Home Contents Directory About
Biography

Joseph Young

Joe Young

Lyricist, Vocalist

(1889 - 1939)

The colored dots show the fastest links (How?)

Biographies:

 
songwritershalloffame.org
economicexpert.com
wikipedia.org
 

Other:

 
Songs in films at classicmoviemu...
Lyricist for songs at wikipedia.org
 

Joe Young worked as a song plugger for music publishers, enjoyed songwriting success with two hits in 1914, and served in WWI as an entertainer. But when he met fellow lyricist Sam M. Lewis, they enjoyed a string of hits. “Rockabye Your Baby with a Dixie Melody,” written in 1918 with Jean Schwartz, was sung by Al Jolson in his hit show Sinbad. The following year, with composer Walter Donaldson, they wrote “How Ya Gonna Keep ‘Em Down on the Farm (After They’ve Seen Paree)?” which was a popular song symbolizing WWI’s devastating effect on farming.

1925 was a great year for the duo. They had two enduring hits with composer Ray Henderson. “Five Feet Two, Eyes of Blue” would later make the 1949 Hit Parade, and “I’m Sitting on Top of the World” was popularized again in 1953 by Les Paul and Mary Ford. “Dinah,” written with Harry Akst, was popularized by Ethel Waters and would become the theme song of singer Fanny Rose Shore who took it as her stage name. The hits kept coming: “In a Little Spanish Town” with Mabel Wayne in 1926 (picked up by the Paul Whiteman Orchestra) and “Then You’ve Never Been Blue” with bandleader/composer Ted Fio Rito in 1929. Several of their songs were interpolated into films, and one of their final collaborations was a film with Harry Warren in 1930.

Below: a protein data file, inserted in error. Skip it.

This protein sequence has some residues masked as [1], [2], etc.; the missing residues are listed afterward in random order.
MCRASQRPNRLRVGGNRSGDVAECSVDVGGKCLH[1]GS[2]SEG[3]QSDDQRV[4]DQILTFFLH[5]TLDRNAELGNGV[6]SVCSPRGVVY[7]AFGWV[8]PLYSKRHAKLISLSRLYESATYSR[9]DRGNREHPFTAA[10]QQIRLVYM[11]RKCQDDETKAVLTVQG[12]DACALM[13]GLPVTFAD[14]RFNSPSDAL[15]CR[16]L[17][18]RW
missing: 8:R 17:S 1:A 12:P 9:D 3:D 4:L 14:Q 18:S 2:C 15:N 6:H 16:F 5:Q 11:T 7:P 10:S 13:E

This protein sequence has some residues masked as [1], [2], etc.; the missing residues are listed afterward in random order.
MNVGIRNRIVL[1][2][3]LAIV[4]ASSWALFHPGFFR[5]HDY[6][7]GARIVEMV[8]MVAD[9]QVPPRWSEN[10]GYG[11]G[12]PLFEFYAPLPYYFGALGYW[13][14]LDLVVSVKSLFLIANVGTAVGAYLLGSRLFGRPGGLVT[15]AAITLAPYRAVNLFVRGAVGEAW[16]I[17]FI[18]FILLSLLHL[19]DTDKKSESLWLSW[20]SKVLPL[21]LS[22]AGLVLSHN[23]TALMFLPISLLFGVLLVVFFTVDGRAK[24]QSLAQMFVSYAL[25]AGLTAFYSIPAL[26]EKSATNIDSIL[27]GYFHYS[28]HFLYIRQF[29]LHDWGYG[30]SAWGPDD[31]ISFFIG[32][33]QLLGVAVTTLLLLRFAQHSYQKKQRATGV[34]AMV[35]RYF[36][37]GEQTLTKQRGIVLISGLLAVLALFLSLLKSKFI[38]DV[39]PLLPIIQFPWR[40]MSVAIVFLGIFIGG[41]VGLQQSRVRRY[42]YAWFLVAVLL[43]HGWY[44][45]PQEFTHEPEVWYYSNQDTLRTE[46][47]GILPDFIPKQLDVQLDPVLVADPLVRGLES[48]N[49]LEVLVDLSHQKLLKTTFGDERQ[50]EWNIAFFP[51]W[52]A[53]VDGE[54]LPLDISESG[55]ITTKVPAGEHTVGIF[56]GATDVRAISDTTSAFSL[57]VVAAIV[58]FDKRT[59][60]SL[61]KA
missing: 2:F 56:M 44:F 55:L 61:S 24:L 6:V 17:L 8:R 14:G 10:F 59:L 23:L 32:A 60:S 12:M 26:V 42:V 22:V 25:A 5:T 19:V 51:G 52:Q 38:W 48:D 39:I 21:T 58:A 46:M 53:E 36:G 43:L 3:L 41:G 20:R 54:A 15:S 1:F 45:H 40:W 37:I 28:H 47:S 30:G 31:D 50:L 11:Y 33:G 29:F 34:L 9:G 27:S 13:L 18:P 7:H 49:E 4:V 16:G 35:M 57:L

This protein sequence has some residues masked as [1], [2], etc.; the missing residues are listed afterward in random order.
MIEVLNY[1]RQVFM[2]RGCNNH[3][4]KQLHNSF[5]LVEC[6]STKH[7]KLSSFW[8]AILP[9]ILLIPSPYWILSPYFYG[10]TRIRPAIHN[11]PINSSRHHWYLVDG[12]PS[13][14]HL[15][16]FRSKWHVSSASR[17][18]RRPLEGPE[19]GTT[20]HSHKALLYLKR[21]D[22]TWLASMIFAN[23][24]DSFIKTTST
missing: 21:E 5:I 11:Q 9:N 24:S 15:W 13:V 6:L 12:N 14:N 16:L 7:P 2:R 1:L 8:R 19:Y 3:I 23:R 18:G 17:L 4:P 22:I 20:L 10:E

After the pair went their own ways Young continued to enjoy success. In 1931, with co-lyricist Mort Dixon and composer Harry Warren, he wrote the ever popular “You’re My Everything” for the Broadway show The Laugh Parade. In 1932 for the film The Crooner he wrote “In a Shanty in Old Shanty Town” with John Siras. Also in 1932 for a Broadway revue he wrote a song with Bernice Petkere, “Lullaby of the Leaves,” which would become a favorite of jazz musicians from Dizzy Gillespie to Gerry Mulligan and Mel Torme. Another of his hits was 1935’s “I’m Gonna Sit Right Down and Write Myself a Letter” with music by Fred Ahlert.

Young was a charter member of the American Society of Composers, Authors and Publishers (ASCAP) and served as a director from 1926 until his death in 1939.

- Sandra Burlingame


Les Paul & Mary Ford - All-Time Greatest Hits

Les Paul & Mary Ford features "I'm Sitting on Top of the World"



Am I Blue

Grant Green



You're My Everything

Cedar Walton & David Williams



Blue Nights

Judy Niemack features "Lullaby of the Leaves"



Golden Years of Al Jolson

Al Jolson Features several Young lyrics
Reading and Viewing

At Amazon.com you can often buy used for a fraction of the new price

Copyright 2008 - JazzBiographies.com - All Rights Reserved          Permission and contact information